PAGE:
Songs that sound sad, touch on gloomy themes, or feel melancholy like “Sorry”, Justin Bieber; “The Winner Takes it All”, Abba; and “Mr Brightside” by The Killers, can kick-start your day with a mood boost that is still in effect up to two hours later.
This is among the findings of a new research study into the emotional power of in-car playlists we commissioned with Spotify and New York University. “Back to Black”, Amy Winehouse and “Everybody’s Changing”, Keane would also fall into that category.
What all the songs have in common is both a driving beat and a melancholy feel, which the research showed some people find the best soundtrack to their daily drive.
“For many drivers, journey planning can be as much about lining up the music you want to hear when visiting family, driving to the gym, or commuting to and from work – as it is choosing the best route,” said Marcel Breker, one of our sound engineers. “Introducing to the all-new Fiesta a premium B&O PLAY system, we wanted to better understand how the choice of music can affect mood, not only on the journey itself, but in the hours following.”
Scientists have identified two key characteristics of music that work together to create the mood. “Energy” drives the song – the beat and the tempo, and “valence” describes the depth, emotion and feeling of a track. Together, these elements can be a tonic to cheer up even the most tedious drive.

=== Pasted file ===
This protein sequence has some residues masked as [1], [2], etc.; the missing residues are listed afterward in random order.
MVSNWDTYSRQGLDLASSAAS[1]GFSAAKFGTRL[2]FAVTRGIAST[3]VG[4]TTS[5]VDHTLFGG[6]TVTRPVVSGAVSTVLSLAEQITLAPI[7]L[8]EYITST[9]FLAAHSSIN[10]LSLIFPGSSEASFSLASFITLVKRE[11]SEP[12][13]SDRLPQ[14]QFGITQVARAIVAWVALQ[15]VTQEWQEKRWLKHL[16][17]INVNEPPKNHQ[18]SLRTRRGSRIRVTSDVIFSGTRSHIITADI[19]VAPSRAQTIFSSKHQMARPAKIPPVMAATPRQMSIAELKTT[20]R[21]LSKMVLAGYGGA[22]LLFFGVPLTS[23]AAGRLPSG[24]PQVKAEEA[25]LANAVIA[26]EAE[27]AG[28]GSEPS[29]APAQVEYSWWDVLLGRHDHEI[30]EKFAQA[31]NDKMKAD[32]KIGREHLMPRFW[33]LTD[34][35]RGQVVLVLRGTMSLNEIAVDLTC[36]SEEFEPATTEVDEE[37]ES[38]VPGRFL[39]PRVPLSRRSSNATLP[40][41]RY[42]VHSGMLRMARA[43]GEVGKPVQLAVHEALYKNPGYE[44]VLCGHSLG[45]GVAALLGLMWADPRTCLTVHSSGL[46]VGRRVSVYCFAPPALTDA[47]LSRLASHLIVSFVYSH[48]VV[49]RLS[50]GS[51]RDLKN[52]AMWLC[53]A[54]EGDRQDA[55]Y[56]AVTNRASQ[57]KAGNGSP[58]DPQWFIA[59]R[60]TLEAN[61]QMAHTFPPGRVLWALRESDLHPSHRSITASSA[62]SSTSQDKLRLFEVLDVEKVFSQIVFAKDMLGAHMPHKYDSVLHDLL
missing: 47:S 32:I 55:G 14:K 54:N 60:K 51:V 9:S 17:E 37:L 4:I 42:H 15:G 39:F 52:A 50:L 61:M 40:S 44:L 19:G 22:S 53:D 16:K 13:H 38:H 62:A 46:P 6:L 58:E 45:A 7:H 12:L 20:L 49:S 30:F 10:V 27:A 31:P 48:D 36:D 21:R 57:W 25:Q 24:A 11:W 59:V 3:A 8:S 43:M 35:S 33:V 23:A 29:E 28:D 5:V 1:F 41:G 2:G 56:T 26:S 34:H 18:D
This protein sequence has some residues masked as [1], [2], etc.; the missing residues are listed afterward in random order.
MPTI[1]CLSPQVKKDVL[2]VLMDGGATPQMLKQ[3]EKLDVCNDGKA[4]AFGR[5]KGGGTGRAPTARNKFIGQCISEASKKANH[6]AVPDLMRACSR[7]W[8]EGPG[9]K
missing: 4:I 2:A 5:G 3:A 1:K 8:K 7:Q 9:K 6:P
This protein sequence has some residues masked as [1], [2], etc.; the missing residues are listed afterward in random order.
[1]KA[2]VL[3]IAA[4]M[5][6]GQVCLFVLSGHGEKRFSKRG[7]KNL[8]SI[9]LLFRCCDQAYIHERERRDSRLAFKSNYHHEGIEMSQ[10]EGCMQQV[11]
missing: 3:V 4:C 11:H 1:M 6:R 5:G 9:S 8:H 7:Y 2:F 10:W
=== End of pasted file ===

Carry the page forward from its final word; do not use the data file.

For the study, testers in France, Germany, Italy, Spain and the U.K., listened to carefully curated playlists showcasing different combinations of “energy” and “valence”. Driver moods were identified through questionnaires completed immediately before, immediately after, and at hourly intervals following morning commutes.
Tracks with a driving beat worked the best, but sad sounding tracks, or those in a minor key, with “low valence” were as popular as more obviously happy music with “high valence”.
“Across the board, music with a high level of energy left our testers feeling pumped up for the day ahead,” said Amy Belfi, a cognitive neuroscientist from New York University who is an expert on the effects of music on the brain. “What was particularly intriguing was that far from having to be ‘happy’ songs those most likely to have an uplifting effect could equally be brooding and melancholic. Of course, ‘sad’ songs can actually make us feel good about ourselves. They may remind us, for example, of difficult experiences that we have overcome and learned from.”
“For this experiment we focused on how ‘energy’ and ‘valence’ music attributes can affect mood throughout the day,” said Spotify’s Koppel Verma, who advised on the research project. “This study showed that not only energetic happy pop songs work in the morning. In fact, when we analysed our existing commuter playlists data we found that many of them contained a high number of songs with melancholic moods. This is significant because previous research has shown us that the morning commute is an important transitional time – now we can use our data to help set the tone for the day ahead.”
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